Gigi (Goodwin) spends her life waiting for guys to call. When stalking one after a date, his friend explains that if men dont act interested, theyre not. Meanwhile, Gigis friends have various date experiences that connect up.
Simple as it is, the concept behind He’s Just Not That Into You could have saved a lot of women a lot of time. Whether they need to spend over two hours having the message hammered home is debatable, but the result is moderately entertaining, at least.
Chief reason is the charming performance from Ginnifer Goodwin as Gigi, a likable character for female audiences to identify with. She’s pretty, fun and self-deprecating without being a total wuss — think a size eight Bridget Jones with better poise. As Gigi begins to learn about men from friend-of-a-date Alex (Justin Long), her journey of self-awareness begins. Of course, her self-awareness is enhanced by her growing understanding of male behaviour — this was inspired by an episode of Sex And The City, after all — and no prizes for guessing who’s the key to that.
Elsewhere a set of attractive characters fall in and out of love — and bed — with each other. As Anna, Scarlett Johansson seems to do the most of this, enjoying a dalliance with Ben (Bradley Cooper) — married to a troubled Janine (Jennifer Connelly) — and Conor (Kevin Connolly), who once dated Gigi. (Everyone’s connected, geddit?) Exec producer Drew Barrymore even pops in as a frustrated net dater: “If I want to seem more attractive to the opposite sex, I update my profile,” she bemoans of modern life. The star count doesn’t stop there: Jennifer Aniston and Ben Affleck appear as a convincing couple threatened by differing attitudes to marriage.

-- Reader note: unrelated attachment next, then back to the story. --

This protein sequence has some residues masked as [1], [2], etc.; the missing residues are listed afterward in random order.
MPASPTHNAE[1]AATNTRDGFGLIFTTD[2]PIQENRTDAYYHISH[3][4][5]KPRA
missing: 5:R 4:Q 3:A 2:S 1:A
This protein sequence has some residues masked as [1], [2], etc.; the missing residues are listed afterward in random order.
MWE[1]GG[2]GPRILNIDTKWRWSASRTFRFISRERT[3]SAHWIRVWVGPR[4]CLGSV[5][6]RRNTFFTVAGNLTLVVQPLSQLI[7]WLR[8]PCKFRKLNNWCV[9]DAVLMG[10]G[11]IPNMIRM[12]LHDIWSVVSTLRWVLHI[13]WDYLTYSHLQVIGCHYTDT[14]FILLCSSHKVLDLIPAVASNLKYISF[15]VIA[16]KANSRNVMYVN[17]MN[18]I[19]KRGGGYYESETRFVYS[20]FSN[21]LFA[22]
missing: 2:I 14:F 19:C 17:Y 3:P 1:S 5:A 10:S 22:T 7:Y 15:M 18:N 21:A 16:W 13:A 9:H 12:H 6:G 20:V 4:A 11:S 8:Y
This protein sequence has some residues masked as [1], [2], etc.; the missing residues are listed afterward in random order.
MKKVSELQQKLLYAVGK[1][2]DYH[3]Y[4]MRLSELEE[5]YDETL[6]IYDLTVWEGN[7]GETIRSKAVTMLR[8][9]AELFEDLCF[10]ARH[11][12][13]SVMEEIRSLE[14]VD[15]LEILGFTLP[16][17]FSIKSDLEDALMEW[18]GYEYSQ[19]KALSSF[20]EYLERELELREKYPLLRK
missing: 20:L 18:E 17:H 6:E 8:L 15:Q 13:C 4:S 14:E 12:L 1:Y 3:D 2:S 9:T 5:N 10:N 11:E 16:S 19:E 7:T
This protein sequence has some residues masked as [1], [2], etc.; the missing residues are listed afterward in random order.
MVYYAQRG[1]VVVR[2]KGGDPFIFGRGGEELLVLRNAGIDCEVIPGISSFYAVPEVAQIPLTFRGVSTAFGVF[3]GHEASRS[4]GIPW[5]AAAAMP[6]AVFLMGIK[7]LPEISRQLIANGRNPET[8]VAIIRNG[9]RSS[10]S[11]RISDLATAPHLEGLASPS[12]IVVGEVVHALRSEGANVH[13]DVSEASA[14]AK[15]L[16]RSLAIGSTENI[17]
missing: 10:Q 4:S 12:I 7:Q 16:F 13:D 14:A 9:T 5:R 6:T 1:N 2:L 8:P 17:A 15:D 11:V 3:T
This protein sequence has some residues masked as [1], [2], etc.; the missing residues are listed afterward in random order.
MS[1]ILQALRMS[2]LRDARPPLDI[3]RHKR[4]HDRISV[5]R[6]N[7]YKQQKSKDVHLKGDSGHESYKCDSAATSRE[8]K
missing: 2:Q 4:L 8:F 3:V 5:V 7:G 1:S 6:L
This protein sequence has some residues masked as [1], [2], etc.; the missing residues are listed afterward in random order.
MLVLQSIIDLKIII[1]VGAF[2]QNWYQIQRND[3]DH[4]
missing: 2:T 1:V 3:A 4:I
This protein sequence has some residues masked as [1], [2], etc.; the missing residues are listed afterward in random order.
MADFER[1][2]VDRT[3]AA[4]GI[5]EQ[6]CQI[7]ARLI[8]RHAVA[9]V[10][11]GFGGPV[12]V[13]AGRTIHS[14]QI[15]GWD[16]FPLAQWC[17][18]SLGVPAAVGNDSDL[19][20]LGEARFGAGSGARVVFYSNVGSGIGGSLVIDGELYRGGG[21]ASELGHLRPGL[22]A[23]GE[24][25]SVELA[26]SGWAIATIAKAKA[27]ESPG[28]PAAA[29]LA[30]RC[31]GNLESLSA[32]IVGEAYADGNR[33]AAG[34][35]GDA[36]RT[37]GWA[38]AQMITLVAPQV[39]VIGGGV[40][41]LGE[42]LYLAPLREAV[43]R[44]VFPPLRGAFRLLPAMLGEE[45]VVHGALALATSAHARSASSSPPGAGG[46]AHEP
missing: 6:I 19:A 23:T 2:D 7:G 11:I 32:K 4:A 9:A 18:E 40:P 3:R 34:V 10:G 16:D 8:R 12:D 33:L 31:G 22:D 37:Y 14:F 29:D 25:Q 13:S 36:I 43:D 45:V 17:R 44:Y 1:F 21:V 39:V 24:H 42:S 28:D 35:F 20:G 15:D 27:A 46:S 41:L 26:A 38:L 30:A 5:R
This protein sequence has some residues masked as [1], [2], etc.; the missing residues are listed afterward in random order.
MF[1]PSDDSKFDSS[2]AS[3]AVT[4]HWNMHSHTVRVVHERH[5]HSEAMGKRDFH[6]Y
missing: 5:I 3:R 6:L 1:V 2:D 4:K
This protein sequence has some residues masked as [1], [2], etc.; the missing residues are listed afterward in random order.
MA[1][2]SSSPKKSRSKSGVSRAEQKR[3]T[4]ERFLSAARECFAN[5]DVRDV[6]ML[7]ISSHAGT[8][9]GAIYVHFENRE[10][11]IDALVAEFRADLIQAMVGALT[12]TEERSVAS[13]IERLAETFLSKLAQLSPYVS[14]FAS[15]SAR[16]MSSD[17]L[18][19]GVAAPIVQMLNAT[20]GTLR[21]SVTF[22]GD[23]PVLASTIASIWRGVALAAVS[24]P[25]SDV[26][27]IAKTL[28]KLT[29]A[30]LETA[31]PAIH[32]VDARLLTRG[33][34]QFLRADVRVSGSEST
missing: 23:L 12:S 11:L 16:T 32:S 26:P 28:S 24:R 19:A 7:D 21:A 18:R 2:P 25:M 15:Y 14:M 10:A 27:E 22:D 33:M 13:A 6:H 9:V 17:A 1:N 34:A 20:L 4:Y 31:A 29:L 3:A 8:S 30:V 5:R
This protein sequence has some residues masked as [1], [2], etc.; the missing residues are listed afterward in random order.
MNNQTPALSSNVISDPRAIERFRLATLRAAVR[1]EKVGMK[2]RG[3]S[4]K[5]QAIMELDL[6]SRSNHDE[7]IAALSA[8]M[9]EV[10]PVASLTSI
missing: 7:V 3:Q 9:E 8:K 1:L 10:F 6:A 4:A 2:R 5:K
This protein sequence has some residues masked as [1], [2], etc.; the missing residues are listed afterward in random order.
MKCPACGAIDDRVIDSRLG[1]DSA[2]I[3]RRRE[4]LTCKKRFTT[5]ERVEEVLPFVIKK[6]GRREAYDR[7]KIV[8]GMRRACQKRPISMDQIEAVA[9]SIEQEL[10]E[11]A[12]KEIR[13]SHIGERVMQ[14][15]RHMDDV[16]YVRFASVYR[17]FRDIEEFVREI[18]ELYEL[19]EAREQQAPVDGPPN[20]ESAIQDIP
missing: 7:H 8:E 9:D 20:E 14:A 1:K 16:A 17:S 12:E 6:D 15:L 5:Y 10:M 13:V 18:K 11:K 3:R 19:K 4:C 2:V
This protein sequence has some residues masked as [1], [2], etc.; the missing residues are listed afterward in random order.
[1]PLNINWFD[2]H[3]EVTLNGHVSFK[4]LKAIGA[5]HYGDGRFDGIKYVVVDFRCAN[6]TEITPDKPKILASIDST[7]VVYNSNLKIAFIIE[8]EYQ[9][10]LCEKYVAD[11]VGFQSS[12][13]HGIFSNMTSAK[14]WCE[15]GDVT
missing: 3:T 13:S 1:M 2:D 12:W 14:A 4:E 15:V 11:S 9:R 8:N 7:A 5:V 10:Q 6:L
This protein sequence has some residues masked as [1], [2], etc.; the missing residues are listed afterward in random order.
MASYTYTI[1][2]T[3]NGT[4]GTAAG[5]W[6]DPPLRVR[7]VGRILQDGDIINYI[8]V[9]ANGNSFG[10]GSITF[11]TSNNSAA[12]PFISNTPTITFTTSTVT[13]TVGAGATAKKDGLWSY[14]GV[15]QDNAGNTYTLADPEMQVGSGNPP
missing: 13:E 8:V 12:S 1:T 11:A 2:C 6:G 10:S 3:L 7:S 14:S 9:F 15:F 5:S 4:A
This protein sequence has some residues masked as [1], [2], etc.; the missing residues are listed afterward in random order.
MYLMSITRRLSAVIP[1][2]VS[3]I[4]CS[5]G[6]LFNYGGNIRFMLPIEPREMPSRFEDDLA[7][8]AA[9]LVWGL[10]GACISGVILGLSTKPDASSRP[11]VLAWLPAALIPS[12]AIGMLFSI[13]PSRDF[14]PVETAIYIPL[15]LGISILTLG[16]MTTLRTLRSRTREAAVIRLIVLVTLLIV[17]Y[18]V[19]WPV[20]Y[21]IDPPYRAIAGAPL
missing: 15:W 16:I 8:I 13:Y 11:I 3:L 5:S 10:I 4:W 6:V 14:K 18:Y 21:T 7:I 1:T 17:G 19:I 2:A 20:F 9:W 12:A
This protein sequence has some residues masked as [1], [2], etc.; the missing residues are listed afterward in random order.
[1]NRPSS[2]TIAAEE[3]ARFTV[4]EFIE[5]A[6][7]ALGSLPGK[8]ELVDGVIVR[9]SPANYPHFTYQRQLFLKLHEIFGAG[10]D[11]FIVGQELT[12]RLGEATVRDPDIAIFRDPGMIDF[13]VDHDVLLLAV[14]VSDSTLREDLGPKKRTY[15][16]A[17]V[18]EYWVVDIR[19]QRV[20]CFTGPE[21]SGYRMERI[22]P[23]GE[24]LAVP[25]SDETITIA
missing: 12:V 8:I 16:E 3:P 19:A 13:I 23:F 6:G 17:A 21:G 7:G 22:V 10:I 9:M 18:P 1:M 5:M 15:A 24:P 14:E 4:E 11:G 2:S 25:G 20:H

Inserted into all this are witty little vignettes in which less famous/skinny actors share their relationship woes to camera. Other comic highlights include Estate Agent Conor attempting to dress to attract the gay market (“Have you told your parents?” quips flatmate Alex when he emerges from his room). This isn’t wall-to-wall laughs, though: much like the John Hughes films it references, it focuses on the sensitive gal’s search for love — often at the cost of comedy. There are nods to male dilemmas: Conor’s crush on Anna, Ben’s reservations about marriage. But by and large, this is a girls’ film, seeking to unite women in the manner of Sex And The City. Only this time, there’s more sex than shopping.
A lively look at relationships, this fitfully funny comedy should keep the girls entertained, even if it isnt as insightful as it thinks it is.